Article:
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The purpose of this article is to provide a general description of mumps. This includes a look at the signs and symptoms of the disease, the means of treating mumps as well as a look at the way in which mumps is currently dealt with in the United States. This also includes an overview of the vaccine that is used to prevent infections of mumps. As always, should you or a family member need medical advice with regard to mumps it is important that you consult a licensed and trained health care professional such as your family physician. However, what this article can provide is a relevant starting point for those looking for more information about mumps and would like a cursory overview of the subject for informational or educative purposes.
Mumps is caused by the mumps virus that infects what are called the parotid glands, which are salivary glands located just below and towards the front of the years. In fact, the name ‘mumps’ is derived from an older word for lumps as there are lumps that result from the swollen glands that characterize the disease. As a result of the virus infecting this area, it is not uncommon to notice in children who have been infected with mumps a swelling of these glands.
According to the Mayo Clinic, the odds of being infected with mumps is relatively low as after the introduction of the vaccine against it, in 1967, there have been very few cases of mumps reported as many people have received an immunization against it. However, outbreaks still do happen from time to time in the United States of America and this disease is still prevalent in other areas of the world, causing a risk for travellers who have not received the vaccine.
What are the signs of mumps?
One of the aspects of mumps that can make it quite difficult to diagnose is that approximately one in five individuals who do become infected never in fact develop any signs or symptoms whatsoever that would otherwise indicated the presence of an infection due to the virus that causes mumps. However, the majority of people do develop some type of symptoms which occur in the majority of cases between two and three weeks subsequent to being infected by the virus in question. The symptoms of mumps include the salivary glands either on one side or potentially on both sides of the face becoming swollen and feeling somewhat painful. This can result in an added discomfiture when eating as a result of the swollen glands being affected by chewing and swallowing. In addition those infected may also experience fever, and a general lethargy or tiredness and feelings of weakness.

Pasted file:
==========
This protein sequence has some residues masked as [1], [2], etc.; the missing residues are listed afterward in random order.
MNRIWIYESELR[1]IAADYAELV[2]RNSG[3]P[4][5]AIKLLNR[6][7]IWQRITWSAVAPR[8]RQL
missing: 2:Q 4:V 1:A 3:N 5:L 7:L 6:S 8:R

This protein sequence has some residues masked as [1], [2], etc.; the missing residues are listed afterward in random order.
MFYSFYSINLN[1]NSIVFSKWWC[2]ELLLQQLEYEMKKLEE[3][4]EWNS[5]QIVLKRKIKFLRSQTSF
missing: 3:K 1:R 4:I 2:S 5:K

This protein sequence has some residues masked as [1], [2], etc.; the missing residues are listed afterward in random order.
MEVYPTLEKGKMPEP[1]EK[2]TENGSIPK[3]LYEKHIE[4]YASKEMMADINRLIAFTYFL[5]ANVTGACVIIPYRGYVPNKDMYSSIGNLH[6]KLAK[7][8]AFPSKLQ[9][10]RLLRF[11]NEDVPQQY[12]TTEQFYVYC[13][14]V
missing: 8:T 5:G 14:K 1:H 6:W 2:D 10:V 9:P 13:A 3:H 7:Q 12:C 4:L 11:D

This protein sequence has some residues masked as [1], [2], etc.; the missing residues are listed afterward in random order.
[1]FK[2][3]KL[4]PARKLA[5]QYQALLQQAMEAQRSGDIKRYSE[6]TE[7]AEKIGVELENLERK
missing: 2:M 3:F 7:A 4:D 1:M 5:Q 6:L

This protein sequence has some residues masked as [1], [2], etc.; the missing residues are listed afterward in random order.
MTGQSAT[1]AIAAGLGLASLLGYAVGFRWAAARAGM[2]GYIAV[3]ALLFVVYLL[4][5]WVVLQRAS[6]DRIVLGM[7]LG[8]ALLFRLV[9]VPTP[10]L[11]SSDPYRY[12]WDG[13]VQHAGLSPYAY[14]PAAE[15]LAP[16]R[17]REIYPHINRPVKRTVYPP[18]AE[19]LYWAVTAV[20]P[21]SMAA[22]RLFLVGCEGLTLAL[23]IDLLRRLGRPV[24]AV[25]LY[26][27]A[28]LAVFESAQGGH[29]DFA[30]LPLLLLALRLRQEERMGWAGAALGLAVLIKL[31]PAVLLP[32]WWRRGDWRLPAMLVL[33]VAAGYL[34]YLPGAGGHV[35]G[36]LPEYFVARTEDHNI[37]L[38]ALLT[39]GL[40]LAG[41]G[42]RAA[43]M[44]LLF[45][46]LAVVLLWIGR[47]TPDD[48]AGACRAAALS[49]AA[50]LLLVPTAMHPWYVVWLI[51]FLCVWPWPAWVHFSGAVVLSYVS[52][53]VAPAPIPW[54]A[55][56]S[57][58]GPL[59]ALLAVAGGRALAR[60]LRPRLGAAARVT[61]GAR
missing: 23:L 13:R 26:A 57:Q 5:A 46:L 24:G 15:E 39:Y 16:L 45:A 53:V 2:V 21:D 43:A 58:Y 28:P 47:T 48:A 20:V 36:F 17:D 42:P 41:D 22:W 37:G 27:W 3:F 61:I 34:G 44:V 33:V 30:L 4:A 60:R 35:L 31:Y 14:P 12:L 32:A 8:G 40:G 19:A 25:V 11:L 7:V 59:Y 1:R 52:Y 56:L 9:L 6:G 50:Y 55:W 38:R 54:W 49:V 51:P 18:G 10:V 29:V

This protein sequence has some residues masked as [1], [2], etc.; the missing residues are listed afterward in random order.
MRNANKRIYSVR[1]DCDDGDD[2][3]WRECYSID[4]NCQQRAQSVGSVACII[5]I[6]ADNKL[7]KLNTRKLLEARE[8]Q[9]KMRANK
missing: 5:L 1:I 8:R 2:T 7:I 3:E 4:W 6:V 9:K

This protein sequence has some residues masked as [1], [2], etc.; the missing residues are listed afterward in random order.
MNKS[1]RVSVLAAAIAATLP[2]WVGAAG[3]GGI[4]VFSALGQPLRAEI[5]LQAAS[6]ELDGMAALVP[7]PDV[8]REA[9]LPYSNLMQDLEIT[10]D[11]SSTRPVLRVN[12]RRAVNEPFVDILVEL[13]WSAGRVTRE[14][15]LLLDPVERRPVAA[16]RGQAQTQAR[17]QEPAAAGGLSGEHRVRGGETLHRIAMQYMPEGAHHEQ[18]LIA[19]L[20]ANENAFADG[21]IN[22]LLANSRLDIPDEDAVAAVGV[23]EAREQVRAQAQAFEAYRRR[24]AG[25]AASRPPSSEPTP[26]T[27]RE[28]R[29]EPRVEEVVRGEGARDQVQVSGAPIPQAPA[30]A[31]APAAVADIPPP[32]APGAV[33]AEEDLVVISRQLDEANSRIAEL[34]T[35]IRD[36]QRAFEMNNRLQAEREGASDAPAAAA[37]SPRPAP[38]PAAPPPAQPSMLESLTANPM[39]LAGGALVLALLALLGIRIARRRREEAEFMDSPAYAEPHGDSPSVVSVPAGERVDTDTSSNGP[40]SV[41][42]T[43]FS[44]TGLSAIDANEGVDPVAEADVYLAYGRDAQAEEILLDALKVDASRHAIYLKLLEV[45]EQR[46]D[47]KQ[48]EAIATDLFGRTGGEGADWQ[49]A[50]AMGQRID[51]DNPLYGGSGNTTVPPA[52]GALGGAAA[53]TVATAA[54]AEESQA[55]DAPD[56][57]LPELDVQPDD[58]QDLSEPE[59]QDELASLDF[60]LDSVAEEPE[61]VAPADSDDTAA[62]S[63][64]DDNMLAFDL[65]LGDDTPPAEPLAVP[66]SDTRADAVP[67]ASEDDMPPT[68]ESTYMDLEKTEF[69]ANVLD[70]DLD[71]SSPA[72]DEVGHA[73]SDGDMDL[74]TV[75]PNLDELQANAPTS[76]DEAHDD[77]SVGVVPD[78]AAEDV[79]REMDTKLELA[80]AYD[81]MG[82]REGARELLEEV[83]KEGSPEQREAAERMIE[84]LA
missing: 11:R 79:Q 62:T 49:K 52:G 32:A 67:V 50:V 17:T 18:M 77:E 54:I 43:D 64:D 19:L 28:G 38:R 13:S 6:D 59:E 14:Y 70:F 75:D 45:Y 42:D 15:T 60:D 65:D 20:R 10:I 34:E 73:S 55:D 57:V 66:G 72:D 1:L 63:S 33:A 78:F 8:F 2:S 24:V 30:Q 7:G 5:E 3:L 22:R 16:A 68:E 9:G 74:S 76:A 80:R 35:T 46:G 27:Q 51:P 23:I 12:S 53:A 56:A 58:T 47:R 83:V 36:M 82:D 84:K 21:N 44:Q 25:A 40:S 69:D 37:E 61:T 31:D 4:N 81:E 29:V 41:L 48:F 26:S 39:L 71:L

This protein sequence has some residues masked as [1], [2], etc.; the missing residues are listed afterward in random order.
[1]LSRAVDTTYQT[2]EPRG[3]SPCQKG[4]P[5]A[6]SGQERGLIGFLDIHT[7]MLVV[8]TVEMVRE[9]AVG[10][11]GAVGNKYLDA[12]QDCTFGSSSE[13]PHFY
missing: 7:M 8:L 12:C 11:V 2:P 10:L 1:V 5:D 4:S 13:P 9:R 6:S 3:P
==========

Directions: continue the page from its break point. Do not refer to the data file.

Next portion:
How does one get mumps?
As mentioned earlier, mumps is caused by a virus, known commonly enough as the mumps virus, which like other diseases such as infectious mononucleosis, spreads through the saliva of infected individuals. As such, it can be spread by the sharing of utensils such as knives, forks or spoons, the sharing of water bottles, mugs, cups, glasses, etc, and through other activities in which saliva might be exchanged such as kissing. In addition, an infected individual can also spread the disease by sneezing or coughing, which can atomise saliva and aid in the spread of the disease. It is rare that one might in fact become infected with mumps at all as a result of the vaccine against it, but if you feel as though yourself or a family member may have been infected with mumps, it is important that a physician is contacted as soon as possible.
Given that mumps is a virus it cannot be directly treated with any medications. The best that can be done is to find ways of treating the symptoms in order to make the progress of the disease more bearable. As always, follow the instructions of your doctor should you have contracted mumps. However, generally, acetaminophen or ibuprofen, known as Tylenol and Advil, can be used as a means of treating the symptoms. Generally, the best remedy for this disease is to drink plenty of fluids in order to prevent becoming dehydrated and to get as much bed rest as possible until the fever associated with mumps abates. In addition, when eating, plan on avoiding foods that either requires a lot of chewing or foods that stimulate saliva production such as things that are sour or some juices. A cold compress may be applied to the head in order to alleviate pain caused by swollen glands. In addition, the Mayo Clinic also recommends the wearing of an athletic supporter for men as it may help to alleviate some of the pain of tender testicles, a side effect of the disease.
Those who have either had mumps in the past or have been immunized against mumps in general are not at risk for the development of mumps. The mumps vaccine is given as part of a combined vaccine known as the measles-mumps-rubella or MMR, inoculation. The first vaccine dosage is given in the second year of life and the second dosage is given between the ages of four and six years of age. It is recommended that you do not need the MMR vaccine if you have previously been immunized, have blood tests proving immunity and were a man or a woman no longer considering children, in either case born before 1957. Pregnant women and those with a serious allergy to either gelatine or the antibiotic neomycin are not recommended candidates for vaccination. However, women considering pregnancy, though not in the near future and individuals who plan on travelling outside the country or work in a medical or educational institution are considered as potential candidates for vaccination if they are not already immunized against mumps.
The vaccine does have some side effects which include some aching in the joints, occasionally the development of a fever and potentially a mild rash within the second week after having been vaccinated. The vaccine is generally considered safe and serious allergic or otherwise reactions are considered to be extremely rare.